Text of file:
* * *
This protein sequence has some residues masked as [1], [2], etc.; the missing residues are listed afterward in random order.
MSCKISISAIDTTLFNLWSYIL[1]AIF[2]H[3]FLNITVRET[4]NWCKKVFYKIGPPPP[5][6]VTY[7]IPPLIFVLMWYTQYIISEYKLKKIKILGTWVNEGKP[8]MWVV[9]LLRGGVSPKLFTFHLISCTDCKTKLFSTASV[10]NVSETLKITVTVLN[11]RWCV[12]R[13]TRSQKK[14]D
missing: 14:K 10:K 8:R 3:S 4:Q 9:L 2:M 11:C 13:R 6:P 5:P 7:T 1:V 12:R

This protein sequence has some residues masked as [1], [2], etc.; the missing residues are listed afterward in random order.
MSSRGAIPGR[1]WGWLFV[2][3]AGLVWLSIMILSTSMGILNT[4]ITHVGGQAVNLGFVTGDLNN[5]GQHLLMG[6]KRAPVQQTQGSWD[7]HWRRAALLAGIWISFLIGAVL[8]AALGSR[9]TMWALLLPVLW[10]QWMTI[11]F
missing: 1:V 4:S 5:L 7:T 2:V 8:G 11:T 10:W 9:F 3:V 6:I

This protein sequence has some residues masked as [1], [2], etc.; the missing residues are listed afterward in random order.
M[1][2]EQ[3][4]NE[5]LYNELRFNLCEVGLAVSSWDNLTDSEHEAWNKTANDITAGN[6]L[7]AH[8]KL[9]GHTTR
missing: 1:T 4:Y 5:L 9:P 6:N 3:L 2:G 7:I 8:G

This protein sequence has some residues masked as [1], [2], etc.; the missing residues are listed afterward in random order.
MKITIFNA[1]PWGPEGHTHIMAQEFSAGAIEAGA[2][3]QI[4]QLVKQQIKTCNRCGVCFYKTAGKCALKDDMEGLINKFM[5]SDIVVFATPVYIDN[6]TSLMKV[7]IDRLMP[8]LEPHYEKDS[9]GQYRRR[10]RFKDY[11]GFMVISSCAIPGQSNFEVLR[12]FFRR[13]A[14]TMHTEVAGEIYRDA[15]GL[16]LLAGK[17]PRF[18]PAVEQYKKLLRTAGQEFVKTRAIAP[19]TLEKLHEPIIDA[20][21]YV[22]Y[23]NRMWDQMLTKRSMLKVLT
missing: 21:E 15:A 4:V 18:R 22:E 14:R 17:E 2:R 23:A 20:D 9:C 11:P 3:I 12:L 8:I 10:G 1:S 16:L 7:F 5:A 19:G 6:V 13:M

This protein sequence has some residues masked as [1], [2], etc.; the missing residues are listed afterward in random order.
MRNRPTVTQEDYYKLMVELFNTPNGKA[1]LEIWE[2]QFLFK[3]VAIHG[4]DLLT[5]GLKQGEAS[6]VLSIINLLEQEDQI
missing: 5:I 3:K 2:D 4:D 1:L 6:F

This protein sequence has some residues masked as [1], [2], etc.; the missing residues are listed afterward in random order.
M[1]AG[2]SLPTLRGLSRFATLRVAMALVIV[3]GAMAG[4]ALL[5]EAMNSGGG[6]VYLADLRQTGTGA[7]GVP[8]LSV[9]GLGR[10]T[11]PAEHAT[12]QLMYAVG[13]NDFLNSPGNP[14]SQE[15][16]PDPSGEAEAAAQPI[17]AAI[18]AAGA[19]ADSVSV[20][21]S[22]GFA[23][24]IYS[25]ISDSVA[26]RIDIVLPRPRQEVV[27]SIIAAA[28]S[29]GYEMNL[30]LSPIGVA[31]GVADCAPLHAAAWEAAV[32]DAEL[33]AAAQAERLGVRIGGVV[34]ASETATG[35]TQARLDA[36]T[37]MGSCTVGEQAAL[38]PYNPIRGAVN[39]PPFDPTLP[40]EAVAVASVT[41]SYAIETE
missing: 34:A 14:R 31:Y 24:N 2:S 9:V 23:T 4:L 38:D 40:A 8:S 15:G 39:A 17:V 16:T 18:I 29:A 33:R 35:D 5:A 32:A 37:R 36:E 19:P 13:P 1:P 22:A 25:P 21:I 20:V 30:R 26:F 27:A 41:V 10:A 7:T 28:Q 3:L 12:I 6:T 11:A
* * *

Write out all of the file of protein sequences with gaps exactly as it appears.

This protein sequence has some residues masked as [1], [2], etc.; the missing residues are listed afterward in random order.
MSCKISISAIDTTLFNLWSYIL[1]AIF[2]H[3]FLNITVRET[4]NWCKKVFYKIGPPPP[5][6]VTY[7]IPPLIFVLMWYTQYIISEYKLKKIKILGTWVNEGKP[8]MWVV[9]LLRGGVSPKLFTFHLISCTDCKTKLFSTASV[10]NVSETLKITVTVLN[11]RWCV[12]R[13]TRSQKK[14]D
missing: 14:K 10:K 8:R 3:S 4:Q 9:L 2:M 11:C 13:R 6:P 5:P 7:T 1:V 12:R

This protein sequence has some residues masked as [1], [2], etc.; the missing residues are listed afterward in random order.
MSSRGAIPGR[1]WGWLFV[2][3]AGLVWLSIMILSTSMGILNT[4]ITHVGGQAVNLGFVTGDLNN[5]GQHLLMG[6]KRAPVQQTQGSWD[7]HWRRAALLAGIWISFLIGAVL[8]AALGSR[9]TMWALLLPVLW[10]QWMTI[11]F
missing: 1:V 4:S 5:L 7:T 2:V 8:G 11:T 10:W 9:F 3:V 6:I

This protein sequence has some residues masked as [1], [2], etc.; the missing residues are listed afterward in random order.
M[1][2]EQ[3][4]NE[5]LYNELRFNLCEVGLAVSSWDNLTDSEHEAWNKTANDITAGN[6]L[7]AH[8]KL[9]GHTTR
missing: 1:T 4:Y 5:L 9:P 6:N 3:L 2:G 7:I 8:G

This protein sequence has some residues masked as [1], [2], etc.; the missing residues are listed afterward in random order.
MKITIFNA[1]PWGPEGHTHIMAQEFSAGAIEAGA[2][3]QI[4]QLVKQQIKTCNRCGVCFYKTAGKCALKDDMEGLINKFM[5]SDIVVFATPVYIDN[6]TSLMKV[7]IDRLMP[8]LEPHYEKDS[9]GQYRRR[10]RFKDY[11]GFMVISSCAIPGQSNFEVLR[12]FFRR[13]A[14]TMHTEVAGEIYRDA[15]GL[16]LLAGK[17]PRF[18]PAVEQYKKLLRTAGQEFVKTRAIAP[19]TLEKLHEPIIDA[20][21]YV[22]Y[23]NRMWDQMLTKRSMLKVLT
missing: 21:E 15:A 4:V 18:R 22:E 14:R 17:E 2:R 23:A 20:D 9:C 11:P 3:I 12:L 8:I 10:G 1:S 16:L 7:F 5:A 19:G 6:V 13:M

This protein sequence has some residues masked as [1], [2], etc.; the missing residues are listed afterward in random order.
MRNRPTVTQEDYYKLMVELFNTPNGKA[1]LEIWE[2]QFLFK[3]VAIHG[4]DLLT[5]GLKQGEAS[6]VLSIINLLEQEDQI
missing: 5:I 3:K 2:D 4:D 1:L 6:F

This protein sequence has some residues masked as [1], [2], etc.; the missing residues are listed afterward in random order.
M[1]AG[2]SLPTLRGLSRFATLRVAMALVIV[3]GAMAG[4]ALL[5]EAMNSGGG[6]VYLADLRQTGTGA[7]GVP[8]LSV[9]GLGR[10]T[11]PAEHAT[12]QLMYAVG[13]NDFLNSPGNP[14]SQE[15][16]PDPSGEAEAAAQPI[17]AAI[18]AAGA[19]ADSVSV[20][21]S[22]GFA[23][24]IYS[25]ISDSVA[26]RIDIVLPRPRQEVV[27]SIIAAA[28]S[29]GYEMNL[30]LSPIGVA[31]GVADCAPLHAAAWEAAV[32]DAEL[33]AAAQAERLGVRIGGVV[34]ASETATG[35]TQARLDA[36]T[37]MGSCTVGEQAAL[38]PYNPIRGAVN[39]PPFDPTLP[40]EAVAVASVT[41]SYAIETE
missing: 34:A 14:R 31:Y 24:N 2:S 9:V 23:T 4:L 38:D 40:A 8:S 15:G 39:A 17:V 16:T 18:I 29:A 33:R 35:D 5:A 32:A 37:R 36:E 19:P 13:P 1:P 22:A 25:P 21:I 20:V 30:R 26:F 27:A 41:V 10:A 7:T 28:Q 3:L 12:I 6:T 11:A